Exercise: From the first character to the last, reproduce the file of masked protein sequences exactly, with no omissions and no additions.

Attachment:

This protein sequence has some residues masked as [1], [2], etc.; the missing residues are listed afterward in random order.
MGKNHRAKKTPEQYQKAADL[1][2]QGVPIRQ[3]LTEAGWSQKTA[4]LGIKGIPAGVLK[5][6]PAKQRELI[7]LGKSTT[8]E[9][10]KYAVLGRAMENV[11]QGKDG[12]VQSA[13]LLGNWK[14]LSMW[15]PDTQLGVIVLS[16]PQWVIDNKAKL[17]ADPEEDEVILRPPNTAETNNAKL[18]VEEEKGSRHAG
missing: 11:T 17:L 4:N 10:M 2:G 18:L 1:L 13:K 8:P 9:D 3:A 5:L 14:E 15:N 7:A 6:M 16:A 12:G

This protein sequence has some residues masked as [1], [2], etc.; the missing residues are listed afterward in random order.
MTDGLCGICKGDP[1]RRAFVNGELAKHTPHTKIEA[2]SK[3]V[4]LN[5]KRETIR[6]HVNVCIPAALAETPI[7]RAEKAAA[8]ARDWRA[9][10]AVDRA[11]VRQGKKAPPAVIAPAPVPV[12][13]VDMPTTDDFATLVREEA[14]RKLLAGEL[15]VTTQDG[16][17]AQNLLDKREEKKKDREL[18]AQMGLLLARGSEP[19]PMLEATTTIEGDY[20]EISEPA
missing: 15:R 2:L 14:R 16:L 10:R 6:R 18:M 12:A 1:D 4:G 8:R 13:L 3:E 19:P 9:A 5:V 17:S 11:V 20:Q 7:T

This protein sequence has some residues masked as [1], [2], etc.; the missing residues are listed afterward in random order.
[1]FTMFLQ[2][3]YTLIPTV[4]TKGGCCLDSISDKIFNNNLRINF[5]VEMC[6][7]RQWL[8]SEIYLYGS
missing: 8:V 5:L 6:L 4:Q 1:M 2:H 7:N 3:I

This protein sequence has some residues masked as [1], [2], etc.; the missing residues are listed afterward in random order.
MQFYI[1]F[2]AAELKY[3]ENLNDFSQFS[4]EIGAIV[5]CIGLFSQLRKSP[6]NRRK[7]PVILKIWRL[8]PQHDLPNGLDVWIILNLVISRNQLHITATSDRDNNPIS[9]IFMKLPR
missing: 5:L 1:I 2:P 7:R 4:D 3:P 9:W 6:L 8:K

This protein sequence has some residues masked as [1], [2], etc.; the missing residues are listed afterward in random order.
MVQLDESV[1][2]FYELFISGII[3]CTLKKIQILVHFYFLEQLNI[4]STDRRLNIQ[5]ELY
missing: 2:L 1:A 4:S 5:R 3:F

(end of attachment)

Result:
This protein sequence has some residues masked as [1], [2], etc.; the missing residues are listed afterward in random order.
MGKNHRAKKTPEQYQKAADL[1][2]QGVPIRQ[3]LTEAGWSQKTA[4]LGIKGIPAGVLK[5][6]PAKQRELI[7]LGKSTT[8]E[9][10]KYAVLGRAMENV[11]QGKDG[12]VQSA[13]LLGNWK[14]LSMW[15]PDTQLGVIVLS[16]PQWVIDNKAKL[17]ADPEEDEVILRPPNTAETNNAKL[18]VEEEKGSRHAG
missing: 11:T 17:L 4:N 10:M 2:G 18:L 1:L 13:K 8:P 9:D 3:A 5:L 14:E 15:N 7:A 6:M 16:A 12:G

This protein sequence has some residues masked as [1], [2], etc.; the missing residues are listed afterward in random order.
MTDGLCGICKGDP[1]RRAFVNGELAKHTPHTKIEA[2]SK[3]V[4]LN[5]KRETIR[6]HVNVCIPAALAETPI[7]RAEKAAA[8]ARDWRA[9][10]AVDRA[11]VRQGKKAPPAVIAPAPVPV[12][13]VDMPTTDDFATLVREEA[14]RKLLAGEL[15]VTTQDG[16][17]AQNLLDKREEKKKDREL[18]AQMGLLLARGSEP[19]PMLEATTTIEGDY[20]EISEPA
missing: 15:R 2:L 14:R 16:L 10:R 6:R 18:M 12:A 1:D 4:G 8:R 13:L 3:E 19:P 9:A 5:V 17:S 11:V 20:Q 7:T

This protein sequence has some residues masked as [1], [2], etc.; the missing residues are listed afterward in random order.
[1]FTMFLQ[2][3]YTLIPTV[4]TKGGCCLDSISDKIFNNNLRINF[5]VEMC[6][7]RQWL[8]SEIYLYGS
missing: 8:V 5:L 6:L 4:Q 1:M 2:H 7:N 3:I

This protein sequence has some residues masked as [1], [2], etc.; the missing residues are listed afterward in random order.
MQFYI[1]F[2]AAELKY[3]ENLNDFSQFS[4]EIGAIV[5]CIGLFSQLRKSP[6]NRRK[7]PVILKIWRL[8]PQHDLPNGLDVWIILNLVISRNQLHITATSDRDNNPIS[9]IFMKLPR
missing: 5:L 1:I 2:P 7:R 4:D 3:P 9:W 6:L 8:K

This protein sequence has some residues masked as [1], [2], etc.; the missing residues are listed afterward in random order.
MVQLDESV[1][2]FYELFISGII[3]CTLKKIQILVHFYFLEQLNI[4]STDRRLNIQ[5]ELY
missing: 2:L 1:A 4:S 5:R 3:F